The Khayal is the modern genre deriving its name from Arabic meaning "imagination". It is a romantic form of music. The Thumri, on the other hand, is a another North Indian vocal form based more on the romantic-devotional inspired by the Bhakti movement. Those who have been privileged to hear Poorab and Thumri will never forget that experience. It is almost as if she is in personal communion with her Maker. To Girija Devi, music is prayer.


2008 - Saroja M.K.

M.K. Saroja never had a formal debut. But in 1941, when she was a child of seven, she was hailed as a "phenomenon in nature, which catches your breath and delights your heart..."
Beryl de Zoete, the Dutch travel-writer wrote in The Other Mind a study of dance in South India, 1953 "I remember specially Saroja's dancing, her faint smile and sudden, darting glances, her delicately defined gestures and the wonderful speed and precision of her difficult poses, which seemed to float in air like movement of a plant which is pliable as well as firm".
After an active performing careeer of sixty unbroken years, Saroja continues to teach and train younger generations of dancers. Among her students are Yamini Krishnamurty and Indrani.

2011 - Sitara Devi (8 November 1920 - 25 November 2014)

Sitara Devi was an eminent Indian dancer of the classical Kathak style of dancing. Rabindranath Tagore described her as Nritya Samragini, meaning the empress of dance, after watching her performance when she was just 16 years old. The epithet continues, and she is still described as the Kathak queen.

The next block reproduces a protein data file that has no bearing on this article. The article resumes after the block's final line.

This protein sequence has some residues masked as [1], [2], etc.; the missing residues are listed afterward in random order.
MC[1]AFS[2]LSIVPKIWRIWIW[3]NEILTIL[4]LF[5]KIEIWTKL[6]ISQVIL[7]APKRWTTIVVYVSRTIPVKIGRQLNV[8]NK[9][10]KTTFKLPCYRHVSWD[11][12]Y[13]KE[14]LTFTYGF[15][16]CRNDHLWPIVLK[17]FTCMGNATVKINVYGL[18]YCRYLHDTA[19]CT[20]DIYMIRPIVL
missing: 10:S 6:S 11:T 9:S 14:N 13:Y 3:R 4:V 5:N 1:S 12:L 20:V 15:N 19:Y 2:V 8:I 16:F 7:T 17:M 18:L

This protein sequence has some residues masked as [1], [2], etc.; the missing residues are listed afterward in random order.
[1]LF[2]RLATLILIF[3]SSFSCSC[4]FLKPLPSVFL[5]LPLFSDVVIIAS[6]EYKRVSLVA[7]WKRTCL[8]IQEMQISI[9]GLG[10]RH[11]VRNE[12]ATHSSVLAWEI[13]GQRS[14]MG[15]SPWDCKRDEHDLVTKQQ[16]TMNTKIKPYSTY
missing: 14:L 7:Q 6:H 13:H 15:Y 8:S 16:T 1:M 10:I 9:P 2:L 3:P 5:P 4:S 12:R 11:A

She has given performances in several parts of India, and in several other countries, including at the Royal Albert Hall, London in 1967; and at the Carnegie Hall, New York in 1976.


2011 - T.V. Gopalkrishnan

Tirupanithurai Viswanatha Gopalakrishnan is a Carnatic and Hindustani musician from Chennai. Gopalakrishnan hails from a family of musicians spanning over two centuries. His father, T.G.Viswanatha Bhagavathar, was a court musician for the Cochin Royal Family and a professor of music at the S.K.V. College in Thrissur. He is a vocalist, plays the violin and is also an exponent of the mridangam. Gopalakrishnan started playing the mridangam at the age of four and had his arangetram at the Cochin palace at the age of six. He is a disciple of Chembai Vaidyanatha Bhagavathar.
Gopalakrishnan was given the Sangeet Natak Akademi Award in 1990. He has been awarded the Padma Bhushan by the Government of India in the year 2012.


2003 - Zohra Sehgal

Zohra Sehgal is truely the "Anmol Ratna" of Indian screen and stage. In early life she joined Uday Shankar's dance troupe at Dehradun, a very bold step for the time. Zohra and her husband migrate to Lahore and began her theatre career. Though 93, amazingly, age and her graceful charm does not deter her from featuring in films even today.

2004 - Habib Tanvir